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The contents of this report reflect the views of the author(s), who is responsible for the facts and the accuracy of the data presented herein. The contents do not necessarily reflect the official views or policies of the Virginia Department of Transportation, the Commonwealth Transportation Board, or the Federal Highway Administration. This report does not constitute a standard, specification, or regulation. Any inclusion of manufacturer names, trade names, or trademarks is for identification purposes only and is not to be considered an endorsement.

Title:

Finite Element Analysis of the Wolf Creek Multispan Curved Girder Bridge
Authors:
Lydzinski, John C.
Baber, Thomas Thaxton,
Jose P. Gomez
Year: 2008
VTRC No.: 08-CR6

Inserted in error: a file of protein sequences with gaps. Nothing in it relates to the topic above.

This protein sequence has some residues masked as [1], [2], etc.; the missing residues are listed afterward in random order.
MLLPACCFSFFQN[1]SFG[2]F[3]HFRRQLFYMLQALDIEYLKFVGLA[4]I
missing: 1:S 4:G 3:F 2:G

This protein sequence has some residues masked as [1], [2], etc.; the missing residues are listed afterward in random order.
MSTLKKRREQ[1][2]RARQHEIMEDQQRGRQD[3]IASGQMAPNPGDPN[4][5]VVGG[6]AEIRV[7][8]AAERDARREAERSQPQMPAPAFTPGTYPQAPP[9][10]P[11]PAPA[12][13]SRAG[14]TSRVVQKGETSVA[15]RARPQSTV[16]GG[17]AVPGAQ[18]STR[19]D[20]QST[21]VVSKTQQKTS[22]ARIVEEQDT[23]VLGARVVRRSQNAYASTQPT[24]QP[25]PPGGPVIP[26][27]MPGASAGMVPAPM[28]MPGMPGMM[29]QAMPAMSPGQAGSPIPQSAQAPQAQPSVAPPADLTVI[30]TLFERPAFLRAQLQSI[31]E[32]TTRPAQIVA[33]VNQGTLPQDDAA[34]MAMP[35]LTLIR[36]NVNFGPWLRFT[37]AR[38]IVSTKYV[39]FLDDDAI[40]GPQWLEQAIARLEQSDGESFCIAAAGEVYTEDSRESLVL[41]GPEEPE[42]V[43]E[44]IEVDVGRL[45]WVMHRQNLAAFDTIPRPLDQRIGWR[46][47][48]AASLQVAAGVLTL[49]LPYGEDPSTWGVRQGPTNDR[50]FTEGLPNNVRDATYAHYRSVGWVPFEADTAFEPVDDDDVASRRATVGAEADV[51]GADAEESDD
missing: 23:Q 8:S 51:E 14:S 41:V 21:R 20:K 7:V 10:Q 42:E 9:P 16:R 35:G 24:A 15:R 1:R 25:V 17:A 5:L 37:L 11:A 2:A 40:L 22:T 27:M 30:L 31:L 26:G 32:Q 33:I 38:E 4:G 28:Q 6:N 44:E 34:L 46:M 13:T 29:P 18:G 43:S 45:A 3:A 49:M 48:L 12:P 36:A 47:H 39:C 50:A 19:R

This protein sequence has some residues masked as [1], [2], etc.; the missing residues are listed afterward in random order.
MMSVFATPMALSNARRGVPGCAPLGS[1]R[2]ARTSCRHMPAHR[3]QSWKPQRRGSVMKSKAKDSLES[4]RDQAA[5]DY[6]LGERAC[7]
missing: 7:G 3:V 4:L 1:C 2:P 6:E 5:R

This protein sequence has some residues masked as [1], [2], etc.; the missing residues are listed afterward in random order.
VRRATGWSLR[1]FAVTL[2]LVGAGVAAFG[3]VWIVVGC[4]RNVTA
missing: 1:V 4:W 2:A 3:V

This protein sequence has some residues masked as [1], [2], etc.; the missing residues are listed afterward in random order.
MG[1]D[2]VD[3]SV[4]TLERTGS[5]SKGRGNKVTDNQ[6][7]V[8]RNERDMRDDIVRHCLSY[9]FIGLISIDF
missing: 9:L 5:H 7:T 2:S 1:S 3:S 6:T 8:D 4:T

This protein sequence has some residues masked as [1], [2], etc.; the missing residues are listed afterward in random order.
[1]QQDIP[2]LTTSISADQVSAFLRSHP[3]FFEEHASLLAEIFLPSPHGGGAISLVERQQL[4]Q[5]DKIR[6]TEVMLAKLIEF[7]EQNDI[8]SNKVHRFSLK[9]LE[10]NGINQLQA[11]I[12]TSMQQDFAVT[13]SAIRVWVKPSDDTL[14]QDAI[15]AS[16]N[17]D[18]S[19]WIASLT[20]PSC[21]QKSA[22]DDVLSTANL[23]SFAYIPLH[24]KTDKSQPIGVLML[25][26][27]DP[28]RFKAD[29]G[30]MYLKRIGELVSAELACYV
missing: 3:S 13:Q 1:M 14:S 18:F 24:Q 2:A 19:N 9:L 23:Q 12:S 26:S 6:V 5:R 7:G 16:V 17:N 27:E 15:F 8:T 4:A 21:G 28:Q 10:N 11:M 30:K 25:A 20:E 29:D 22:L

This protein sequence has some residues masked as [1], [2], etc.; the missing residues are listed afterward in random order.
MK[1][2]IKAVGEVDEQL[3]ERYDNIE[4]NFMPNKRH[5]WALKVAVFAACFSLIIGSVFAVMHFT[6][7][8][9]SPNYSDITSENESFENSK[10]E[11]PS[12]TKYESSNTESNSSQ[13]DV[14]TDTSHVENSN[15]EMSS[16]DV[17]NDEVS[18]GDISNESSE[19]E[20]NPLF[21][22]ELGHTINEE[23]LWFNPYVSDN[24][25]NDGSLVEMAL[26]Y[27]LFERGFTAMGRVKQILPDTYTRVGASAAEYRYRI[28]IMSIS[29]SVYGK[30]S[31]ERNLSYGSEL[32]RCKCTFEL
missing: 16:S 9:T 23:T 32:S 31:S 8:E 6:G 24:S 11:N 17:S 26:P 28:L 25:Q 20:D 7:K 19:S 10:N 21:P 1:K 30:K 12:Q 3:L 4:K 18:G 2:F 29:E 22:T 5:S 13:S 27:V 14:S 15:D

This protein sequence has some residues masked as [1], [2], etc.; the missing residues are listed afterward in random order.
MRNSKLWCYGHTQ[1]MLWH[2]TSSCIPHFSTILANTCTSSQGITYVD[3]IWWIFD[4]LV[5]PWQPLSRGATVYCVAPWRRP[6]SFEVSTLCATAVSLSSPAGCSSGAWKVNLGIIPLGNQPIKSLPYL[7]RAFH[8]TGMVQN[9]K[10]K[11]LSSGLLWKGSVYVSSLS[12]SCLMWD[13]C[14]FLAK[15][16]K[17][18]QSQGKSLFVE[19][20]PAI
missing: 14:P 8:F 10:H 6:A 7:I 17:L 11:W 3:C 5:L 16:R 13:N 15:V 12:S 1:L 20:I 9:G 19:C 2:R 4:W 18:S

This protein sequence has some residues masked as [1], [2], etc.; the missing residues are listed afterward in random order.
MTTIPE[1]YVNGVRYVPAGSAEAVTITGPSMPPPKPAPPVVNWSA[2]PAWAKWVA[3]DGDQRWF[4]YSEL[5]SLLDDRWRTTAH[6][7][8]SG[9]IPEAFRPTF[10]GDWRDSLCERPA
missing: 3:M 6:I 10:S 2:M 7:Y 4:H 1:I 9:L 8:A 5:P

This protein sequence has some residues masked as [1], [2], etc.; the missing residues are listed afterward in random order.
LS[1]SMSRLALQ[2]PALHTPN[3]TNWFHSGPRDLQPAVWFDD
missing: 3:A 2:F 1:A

Abstract: The use of curved girder bridges in highway construction has grown steadily during the last 40 years. Today, roughly 25% of newly constructed bridges have a curved alignment. Curved girder bridges have numerous complicating geometric features that distinguish them from bridges on a straight alignment. Most notable of these features is that longitudinal bending and torsion do not decouple. Although considerable research has been conducted into curved girder bridges, and many of the fundamental aspects of girder and plate behavior have been explored, further research into the behavior and modeling of these bridges as a whole is warranted. This study developed two finite element models for the Wolf Creek Bridge, a four-plate girder bridge located in Bland County, Virginia. Both models were constructed using plate elements in ANSYS, which permits both beam and plate behavior of the girders to be reproduced. A series of convergence studies were conducted to validate the level of discretization employed in the final model. The first model employs a rigid pier assumption that is common to many design studies. A large finite element model of the bridge piers was constructed to estimate the actual pier stiffness and dynamic characteristics. The pier natural frequencies were found to be in the same range as the lower frequencies, indicating that coupling of pier and superstructure motion is important. A simplified "frame-type" pier model was constructed to approximate the pier stiffness and mass distribution with many fewer degrees of freedom than the original pier model, and this simplified model was introduced into the superstructure model. The resulting bridge model has significantly different natural frequencies and mode shapes than the original rigid pier model. Differences are particularly noticeable in the combined vertical bending/torsion modes, suggesting that accurate models of curved girder bridges should include pier flexibility. The model has been retained for use as a numerical test bed to compare with field vibration data and for subsequent studies on live load distribution in curved girder bridges. The study recommends consideration of the use of the finite element method as an analysis tool in the design of curved girder bridge structures and the incorporation of pier flexibility in the analysis.